# Egyptian Numerals Want to learn more about Egyptian numerals? Read on for facts and info on this historic system of writing numbers developed in ancient Egypt…

The Egyptians developed their first formalized system for numerals back in the first millennium A.D. The Egyptian numeral system was primarily a decimal system wherein which numerals would be rounded off to the highest relative power. The numeral system was written down in the form of hieroglyphics.

The numerals were written down in hieratic order. This form would indicate the exact finite series of the notation. This would be ciphered on a one-to-one basis with the Egyptian alphabet. The numeral system made use of bases of 10.

## Egyptian Numerals Values

The Egyptians had developed specific hieroglyphics to denote specific values. For example a single stroke would be used to denote the value of one whereas the heel bone was meant to represent the value of hundred and similarly the 10,000 value was depicted by a coil of rope. The highest value denoted in the Egyptian numeral system was that of 1 million. The hieroglyph used to depict 1 million was a man that had both his hands raised up in the air. In order to express the multiples of these values the Egyptians would just repeat the hieroglyph for the number of times that it was required.

When it comes to Egyptian numerals the hieroglyphics could be written in both directions. Some archaeological findings have also shown that Egyptians would write their numerals vertically from left to right and top to down.

### Use of fractions

The Egyptian numeric system also allowed rational numbers to be expressed as sums of unit fractions. That is they would be sums of reciprocals derived from positive integers with the exception of fractions like 2/3 and ¾.  The Egyptian hieroglyph used to depict a fraction that was designed in the shape of a mouth.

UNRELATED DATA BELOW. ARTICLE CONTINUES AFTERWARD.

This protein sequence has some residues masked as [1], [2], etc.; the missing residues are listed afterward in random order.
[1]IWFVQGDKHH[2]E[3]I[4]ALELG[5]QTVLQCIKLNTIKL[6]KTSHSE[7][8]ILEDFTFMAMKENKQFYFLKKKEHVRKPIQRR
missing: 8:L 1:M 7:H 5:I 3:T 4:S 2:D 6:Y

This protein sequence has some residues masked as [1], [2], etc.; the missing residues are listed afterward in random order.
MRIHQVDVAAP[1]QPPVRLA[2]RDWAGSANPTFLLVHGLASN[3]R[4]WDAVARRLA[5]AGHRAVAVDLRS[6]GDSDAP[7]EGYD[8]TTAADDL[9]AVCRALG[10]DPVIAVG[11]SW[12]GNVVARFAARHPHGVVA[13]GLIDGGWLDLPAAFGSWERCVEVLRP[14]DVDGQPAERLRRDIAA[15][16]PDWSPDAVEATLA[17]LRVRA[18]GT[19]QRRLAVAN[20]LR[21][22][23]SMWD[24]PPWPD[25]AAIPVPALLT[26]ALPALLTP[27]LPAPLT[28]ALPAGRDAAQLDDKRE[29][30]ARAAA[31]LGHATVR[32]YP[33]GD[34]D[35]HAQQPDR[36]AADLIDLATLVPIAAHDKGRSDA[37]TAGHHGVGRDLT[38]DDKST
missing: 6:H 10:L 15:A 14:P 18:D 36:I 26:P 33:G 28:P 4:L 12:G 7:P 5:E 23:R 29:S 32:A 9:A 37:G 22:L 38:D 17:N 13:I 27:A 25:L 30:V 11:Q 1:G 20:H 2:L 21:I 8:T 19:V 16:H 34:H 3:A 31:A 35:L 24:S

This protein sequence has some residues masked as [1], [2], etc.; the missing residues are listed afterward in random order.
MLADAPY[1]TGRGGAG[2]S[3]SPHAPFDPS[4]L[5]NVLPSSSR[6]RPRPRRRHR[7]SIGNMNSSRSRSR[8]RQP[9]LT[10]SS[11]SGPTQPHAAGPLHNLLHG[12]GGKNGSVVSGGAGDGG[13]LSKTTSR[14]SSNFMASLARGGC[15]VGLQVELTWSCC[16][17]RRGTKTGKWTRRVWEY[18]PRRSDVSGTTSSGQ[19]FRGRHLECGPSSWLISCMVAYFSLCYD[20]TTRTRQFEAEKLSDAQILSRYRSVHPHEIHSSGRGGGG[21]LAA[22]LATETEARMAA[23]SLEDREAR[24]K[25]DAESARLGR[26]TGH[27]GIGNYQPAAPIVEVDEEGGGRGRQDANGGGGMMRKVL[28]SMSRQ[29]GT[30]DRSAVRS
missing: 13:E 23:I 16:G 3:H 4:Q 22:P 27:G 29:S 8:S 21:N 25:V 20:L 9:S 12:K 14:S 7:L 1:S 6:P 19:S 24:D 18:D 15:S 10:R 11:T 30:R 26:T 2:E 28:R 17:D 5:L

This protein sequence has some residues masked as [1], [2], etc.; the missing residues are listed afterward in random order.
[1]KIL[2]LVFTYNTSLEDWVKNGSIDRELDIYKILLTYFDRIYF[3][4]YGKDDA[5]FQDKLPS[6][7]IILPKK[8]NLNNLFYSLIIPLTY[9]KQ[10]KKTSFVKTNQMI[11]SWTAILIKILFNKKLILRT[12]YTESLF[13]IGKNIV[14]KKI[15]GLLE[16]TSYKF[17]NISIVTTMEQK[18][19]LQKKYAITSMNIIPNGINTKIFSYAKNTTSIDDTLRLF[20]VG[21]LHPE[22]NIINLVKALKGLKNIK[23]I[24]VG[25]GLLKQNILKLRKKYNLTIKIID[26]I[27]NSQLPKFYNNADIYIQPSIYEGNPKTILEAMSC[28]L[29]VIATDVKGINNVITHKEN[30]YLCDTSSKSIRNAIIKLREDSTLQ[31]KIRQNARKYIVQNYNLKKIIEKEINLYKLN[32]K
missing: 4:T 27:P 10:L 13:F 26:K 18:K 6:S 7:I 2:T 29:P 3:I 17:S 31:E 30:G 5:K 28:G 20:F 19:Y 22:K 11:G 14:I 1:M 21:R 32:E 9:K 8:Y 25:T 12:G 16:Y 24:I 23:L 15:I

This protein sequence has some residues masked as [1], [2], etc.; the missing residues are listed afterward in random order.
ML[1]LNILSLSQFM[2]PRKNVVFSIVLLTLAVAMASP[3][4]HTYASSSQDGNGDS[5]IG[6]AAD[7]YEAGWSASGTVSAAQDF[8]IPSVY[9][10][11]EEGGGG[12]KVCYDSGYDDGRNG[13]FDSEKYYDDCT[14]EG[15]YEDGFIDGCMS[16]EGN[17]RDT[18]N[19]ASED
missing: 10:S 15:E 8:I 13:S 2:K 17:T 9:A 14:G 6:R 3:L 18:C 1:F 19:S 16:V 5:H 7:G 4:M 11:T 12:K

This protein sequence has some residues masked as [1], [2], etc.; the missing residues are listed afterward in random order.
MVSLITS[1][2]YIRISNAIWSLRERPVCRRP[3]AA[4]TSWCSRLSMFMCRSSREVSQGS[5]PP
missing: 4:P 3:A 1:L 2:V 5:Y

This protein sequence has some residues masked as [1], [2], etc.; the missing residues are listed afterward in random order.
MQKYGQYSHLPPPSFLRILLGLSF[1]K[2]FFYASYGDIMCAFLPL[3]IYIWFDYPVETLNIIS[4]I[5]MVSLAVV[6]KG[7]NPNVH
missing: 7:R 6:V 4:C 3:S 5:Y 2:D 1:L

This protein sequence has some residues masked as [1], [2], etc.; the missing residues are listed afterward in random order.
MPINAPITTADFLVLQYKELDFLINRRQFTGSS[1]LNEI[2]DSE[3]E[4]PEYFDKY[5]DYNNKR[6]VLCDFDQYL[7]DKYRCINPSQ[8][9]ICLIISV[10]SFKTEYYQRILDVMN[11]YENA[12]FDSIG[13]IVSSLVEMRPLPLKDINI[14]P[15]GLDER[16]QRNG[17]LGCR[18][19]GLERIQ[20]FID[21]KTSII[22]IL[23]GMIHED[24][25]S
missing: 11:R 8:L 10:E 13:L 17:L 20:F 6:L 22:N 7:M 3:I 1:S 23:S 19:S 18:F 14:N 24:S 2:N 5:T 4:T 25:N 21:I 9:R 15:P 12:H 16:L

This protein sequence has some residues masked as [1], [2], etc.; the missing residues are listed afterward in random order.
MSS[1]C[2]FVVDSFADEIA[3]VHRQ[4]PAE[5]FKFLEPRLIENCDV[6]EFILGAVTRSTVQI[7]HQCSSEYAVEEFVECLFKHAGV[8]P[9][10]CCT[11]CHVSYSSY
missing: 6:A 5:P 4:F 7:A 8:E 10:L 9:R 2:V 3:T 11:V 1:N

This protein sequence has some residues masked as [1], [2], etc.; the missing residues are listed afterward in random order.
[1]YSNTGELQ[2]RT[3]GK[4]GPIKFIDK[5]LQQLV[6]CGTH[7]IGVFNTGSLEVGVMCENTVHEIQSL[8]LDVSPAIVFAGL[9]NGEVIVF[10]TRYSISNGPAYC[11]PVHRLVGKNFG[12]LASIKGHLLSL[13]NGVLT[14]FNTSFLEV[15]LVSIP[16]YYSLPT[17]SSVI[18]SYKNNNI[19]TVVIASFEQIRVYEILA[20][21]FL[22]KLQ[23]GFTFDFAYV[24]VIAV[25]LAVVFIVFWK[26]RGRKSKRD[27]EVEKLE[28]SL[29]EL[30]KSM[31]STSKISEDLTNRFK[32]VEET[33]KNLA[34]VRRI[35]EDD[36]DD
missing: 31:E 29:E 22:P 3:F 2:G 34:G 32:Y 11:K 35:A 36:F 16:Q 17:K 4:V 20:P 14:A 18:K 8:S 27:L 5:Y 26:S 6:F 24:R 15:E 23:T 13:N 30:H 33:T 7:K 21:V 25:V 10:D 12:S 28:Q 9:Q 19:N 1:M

#### Use of Egyptian Numerals

When it came to office work papyrus was the medium of choice for recording numerals. This was a much easier alternative than carving into hard stone. The bulk of these texts had been recorded using a formalized hieratic system. Examples of such texts date back to the Early Dynastic Period.

One of the things that was unique about the Egyptian numeric system was the fact that the numerals were actually ciphered, meaning that every numeral actually had an Egyptian letter alternative. This was the first time in history that such a complex and extensive system of recording numerals had been developed. Following the development of this system the Greeks were quick to take it on and adapt it to their language.

Egyptian numerals reached their zenith during the Middle Egyptian period. They were made up of hieroglyphs for which Coptic equivalents were later developed. Today the Coptic equivalents help Egyptologists to decipher the precise pronunciation of the original Egyptian numerals. However as is the case with phonetic hieroglyphs deciphering the exact pronunciation of Egyptian numerals is virtually impossible and a lot is based on conjecture based upon the limited clues that we have access to.

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